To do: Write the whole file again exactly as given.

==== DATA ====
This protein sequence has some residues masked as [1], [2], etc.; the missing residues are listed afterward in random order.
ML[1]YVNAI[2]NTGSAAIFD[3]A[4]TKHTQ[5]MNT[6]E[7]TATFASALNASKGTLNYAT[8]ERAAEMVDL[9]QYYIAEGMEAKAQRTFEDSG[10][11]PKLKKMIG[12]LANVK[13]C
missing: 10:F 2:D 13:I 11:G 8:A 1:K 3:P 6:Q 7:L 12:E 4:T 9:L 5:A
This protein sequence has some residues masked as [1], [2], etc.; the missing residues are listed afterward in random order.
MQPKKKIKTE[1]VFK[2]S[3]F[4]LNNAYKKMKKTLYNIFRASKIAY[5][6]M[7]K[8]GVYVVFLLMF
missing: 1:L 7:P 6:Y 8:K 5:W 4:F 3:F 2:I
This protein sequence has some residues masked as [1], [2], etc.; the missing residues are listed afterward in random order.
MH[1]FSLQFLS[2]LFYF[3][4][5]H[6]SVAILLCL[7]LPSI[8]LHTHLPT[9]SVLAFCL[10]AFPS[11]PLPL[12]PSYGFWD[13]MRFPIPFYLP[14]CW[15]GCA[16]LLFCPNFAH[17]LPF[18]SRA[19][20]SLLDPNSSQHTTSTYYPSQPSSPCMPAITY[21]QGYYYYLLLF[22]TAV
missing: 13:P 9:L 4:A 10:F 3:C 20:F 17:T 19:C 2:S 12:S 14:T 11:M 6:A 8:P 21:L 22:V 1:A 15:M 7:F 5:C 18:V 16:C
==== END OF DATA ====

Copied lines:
This protein sequence has some residues masked as [1], [2], etc.; the missing residues are listed afterward in random order.
ML[1]YVNAI[2]NTGSAAIFD[3]A[4]TKHTQ[5]MNT[6]E[7]TATFASALNASKGTLNYAT[8]ERAAEMVDL[9]QYYIAEGMEAKAQRTFEDSG[10][11]PKLKKMIG[12]LANVK[13]C
missing: 10:F 2:D 13:I 11:G 8:A 1:K 3:P 6:Q 7:L 12:E 4:T 9:L 5:A
This protein sequence has some residues masked as [1], [2], etc.; the missing residues are listed afterward in random order.
MQPKKKIKTE[1]VFK[2]S[3]F[4]LNNAYKKMKKTLYNIFRASKIAY[5][6]M[7]K[8]GVYVVFLLMF
missing: 1:L 7:P 6:Y 8:K 5:W 4:F 3:F 2:I
This protein sequence has some residues masked as [1], [2], etc.; the missing residues are listed afterward in random order.
MH[1]FSLQFLS[2]LFYF[3][4][5]H[6]SVAILLCL[7]LPSI[8]LHTHLPT[9]SVLAFCL[10]AFPS[11]PLPL[12]PSYGFWD[13]MRFPIPFYLP[14]CW[15]GCA[16]LLFCPNFAH[17]LPF[18]SRA[19][20]SLLDPNSSQHTTSTYYPSQPSSPCMPAITY[21]QGYYYYLLLF[22]TAV
missing: 13:P 9:L 4:A 10:F 3:C 20:F 17:T 19:C 2:S 12:S 14:T 11:M 6:A 8:P 21:L 22:V 1:A 15:M 7:F 5:C 18:V 16:C